In the 6th century BC, Cyrus the Great of neighbouring Persia defeated the Neo-Babylonian Empire at the Battle of Opis and Iraq was subsumed into the Achaemenid Empire for nearly two centuries. In the late 4th century BC, Alexander the Great conquered the region, putting it under Hellenistic Seleucid rule for over two centuries. The Parthians (247 BC – 224 AD) from Persia conquered the region during the reign of Mithridates I of Parthia (r. 171–138 BC). From Syria, the Romans invaded western parts of the region several times. Christianity began to take hold in Iraq (particularly in Assyria) between the 1st and 3rd centuries, and Assyria became a center of the Church of the East. The Sassanids of Persia under Ardashir I destroyed the Parthian Empire and conquered the region in 224 AD. The region was thus a province of the Sassanid Empire for over four centuries, until the Muslim conquest of Persia in the mid-7th century, although a number of indigenous Neo Assyrian states evolved during the Parthian era, such as Adiabene, Osroene and Hatra.

Middle Ages

The Arab Islamic conquest in the mid 7th century AD established Islam in Iraq, and saw a large influx of Arabs and also Kurds. Under the Rashidun Caliphate, the prophet Muhammad's cousin and son-in-law Ali moved his capital to Kufa when he became the fourth caliph. The Umayyad Caliphate ruled the province of Iraq from Damascus in the 7th century. (However, eventually there was a separate, independent Caliphate of Córdoba.)

The Abbasid Caliphate built the city of Baghdad in the 8th century as their capital, and it became the leading metropolis of the Arab and Muslim world for five centuries. Baghdad was the largest multicultural city of the Middle Ages, peaking at a population of more than a million, and was the centre of learning during the Islamic Golden Age. The Mongols destroyed the city during the siege of Baghdad in the 13th century.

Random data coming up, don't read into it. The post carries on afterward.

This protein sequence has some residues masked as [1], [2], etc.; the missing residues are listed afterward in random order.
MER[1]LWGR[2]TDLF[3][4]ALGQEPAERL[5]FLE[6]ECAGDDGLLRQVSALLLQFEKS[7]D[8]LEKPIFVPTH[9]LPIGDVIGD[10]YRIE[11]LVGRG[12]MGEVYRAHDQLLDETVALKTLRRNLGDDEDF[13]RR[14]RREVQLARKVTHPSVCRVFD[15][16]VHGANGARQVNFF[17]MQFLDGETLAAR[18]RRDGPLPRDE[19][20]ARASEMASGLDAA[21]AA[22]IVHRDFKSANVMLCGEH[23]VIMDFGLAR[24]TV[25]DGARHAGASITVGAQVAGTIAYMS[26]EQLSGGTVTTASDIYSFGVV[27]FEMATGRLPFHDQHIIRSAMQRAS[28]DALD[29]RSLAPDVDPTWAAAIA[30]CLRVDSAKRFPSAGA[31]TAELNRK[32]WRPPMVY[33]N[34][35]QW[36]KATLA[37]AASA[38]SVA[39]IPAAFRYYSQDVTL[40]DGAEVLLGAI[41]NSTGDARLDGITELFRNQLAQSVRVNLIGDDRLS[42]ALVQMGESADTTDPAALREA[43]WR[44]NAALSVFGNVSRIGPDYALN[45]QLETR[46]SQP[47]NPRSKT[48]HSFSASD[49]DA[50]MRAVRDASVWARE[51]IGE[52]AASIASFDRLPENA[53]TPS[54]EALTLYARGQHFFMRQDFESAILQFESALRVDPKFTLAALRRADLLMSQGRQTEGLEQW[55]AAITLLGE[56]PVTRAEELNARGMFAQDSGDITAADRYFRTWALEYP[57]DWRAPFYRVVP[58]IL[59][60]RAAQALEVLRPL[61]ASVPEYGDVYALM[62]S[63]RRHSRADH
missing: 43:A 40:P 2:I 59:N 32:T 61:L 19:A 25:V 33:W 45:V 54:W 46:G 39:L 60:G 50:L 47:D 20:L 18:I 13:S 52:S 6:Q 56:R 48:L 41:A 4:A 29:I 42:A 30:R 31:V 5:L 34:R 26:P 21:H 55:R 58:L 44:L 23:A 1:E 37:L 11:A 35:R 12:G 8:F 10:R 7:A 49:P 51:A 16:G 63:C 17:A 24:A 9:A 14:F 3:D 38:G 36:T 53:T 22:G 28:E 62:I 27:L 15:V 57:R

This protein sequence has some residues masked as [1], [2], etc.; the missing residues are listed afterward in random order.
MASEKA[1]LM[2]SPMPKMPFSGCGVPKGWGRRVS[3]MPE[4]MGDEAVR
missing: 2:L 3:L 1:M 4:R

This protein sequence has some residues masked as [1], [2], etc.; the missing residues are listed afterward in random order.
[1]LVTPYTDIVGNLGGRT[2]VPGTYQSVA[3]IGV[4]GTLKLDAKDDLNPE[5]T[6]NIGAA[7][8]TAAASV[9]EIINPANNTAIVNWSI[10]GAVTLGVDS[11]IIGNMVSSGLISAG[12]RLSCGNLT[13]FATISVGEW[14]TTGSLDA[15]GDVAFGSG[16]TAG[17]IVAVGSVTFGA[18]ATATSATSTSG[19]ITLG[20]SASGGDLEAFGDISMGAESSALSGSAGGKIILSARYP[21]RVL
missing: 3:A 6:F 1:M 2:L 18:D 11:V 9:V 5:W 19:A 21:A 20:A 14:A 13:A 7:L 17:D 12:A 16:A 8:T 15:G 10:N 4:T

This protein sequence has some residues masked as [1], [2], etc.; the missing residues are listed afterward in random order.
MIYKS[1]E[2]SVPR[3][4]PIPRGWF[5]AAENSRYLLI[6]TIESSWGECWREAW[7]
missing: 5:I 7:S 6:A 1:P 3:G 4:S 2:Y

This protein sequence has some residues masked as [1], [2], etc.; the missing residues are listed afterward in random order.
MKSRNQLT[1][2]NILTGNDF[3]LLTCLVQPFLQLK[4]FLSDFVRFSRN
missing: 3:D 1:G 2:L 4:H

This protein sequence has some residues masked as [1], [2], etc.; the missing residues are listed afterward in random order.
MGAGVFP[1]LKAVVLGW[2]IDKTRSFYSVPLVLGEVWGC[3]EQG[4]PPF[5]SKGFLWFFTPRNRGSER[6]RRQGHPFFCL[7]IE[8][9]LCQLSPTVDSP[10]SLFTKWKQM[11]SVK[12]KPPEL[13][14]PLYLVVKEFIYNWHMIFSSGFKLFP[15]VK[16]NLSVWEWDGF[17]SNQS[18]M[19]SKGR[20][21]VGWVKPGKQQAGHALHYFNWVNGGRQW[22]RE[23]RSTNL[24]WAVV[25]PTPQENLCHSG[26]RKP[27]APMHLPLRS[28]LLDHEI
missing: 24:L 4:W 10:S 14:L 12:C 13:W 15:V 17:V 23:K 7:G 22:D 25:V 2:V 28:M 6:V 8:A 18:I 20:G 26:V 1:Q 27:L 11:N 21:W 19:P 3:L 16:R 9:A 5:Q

In 1257, Hulagu Khan amassed an unusually large army, a significant portion of the Mongol Empire's forces, for the purpose of conquering Baghdad. When they arrived at the Islamic capital, Hulagu Khan demanded surrender but the last Abbasid Caliph Al-Musta'sim refused. This angered Hulagu, and, consistent with Mongol strategy of discouraging resistance, Baghdad was decimated. Estimates of the number of dead range from 200,000 to a million.

The Mongols destroyed the Abbasid Caliphate and Baghdad's House of Wisdom, which contained countless precious and historical documents. The city has never regained its status as a major center of culture and influence. Some historians believe that the Mongol invasion destroyed much of the irrigation infrastructure that had sustained Mesopotamia for millennia. Other historians point to soil salination as the culprit in the decline in agriculture.

The mid-14th-century Black Death ravaged much of the Islamic world. The best estimate for the Middle East is a death rate of a third.

In 1401, warlord of Mongol descent Tamerlane (Timur Lenk) invaded Iraq. After the capture of Baghdad, 20,000 of its citizens were massacred. Timur ordered that every soldier should return with at least two severed human heads to show him (many warriors were so scared they killed prisoners captured earlier in the campaign just to ensure they had heads to present to Timur). Timur also conducted massacres of the indigenous Assyrian Christian population, hitherto still the majority population in northern Mesopotamia, and it was during this time that the ancient Assyrian city of Assur was finally abandoned.

Ottoman Iraq

During the late 14th and early 15th centuries, the Black Sheep Turkmen ruled the area now known as Iraq. In 1466, the White Sheep Turkmen defeated the Black Sheep and took control. In the 16th century, most of the territory of present-day Iraq came under the control of Ottoman Empire as the eyalet of Baghdad. Throughout most of the period of Ottoman rule (1533–1918) the territory of present-day Iraq was a battle zone between the rival regional empires and tribal alliances. The Safavid dynasty of Iran briefly asserted their hegemony over Iraq in the periods of 1508–1533 and 1622–1638.

By the 17th century, the frequent conflicts with the Safavids had sapped the strength of the Ottoman Empire and had weakened its control over its provinces. The nomadic population swelled with the influx of bedouins from Najd, in the Arabian Peninsula. Bedouin raids on settled areas became impossible to curb.

During the years 1747–1831 Iraq was ruled by a Mamluk dynasty of Georgian origin who succeeded in obtaining autonomy from the Ottoman Porte, suppressed tribal revolts, curbed the power of the Janissaries, restored order and introduced a program of modernization of economy and military. In 1831, the Ottomans managed to overthrow the Mamluk regime and imposed their direct control over Iraq. The population of Iraq had shrunk to under 5 million by the early 20th century.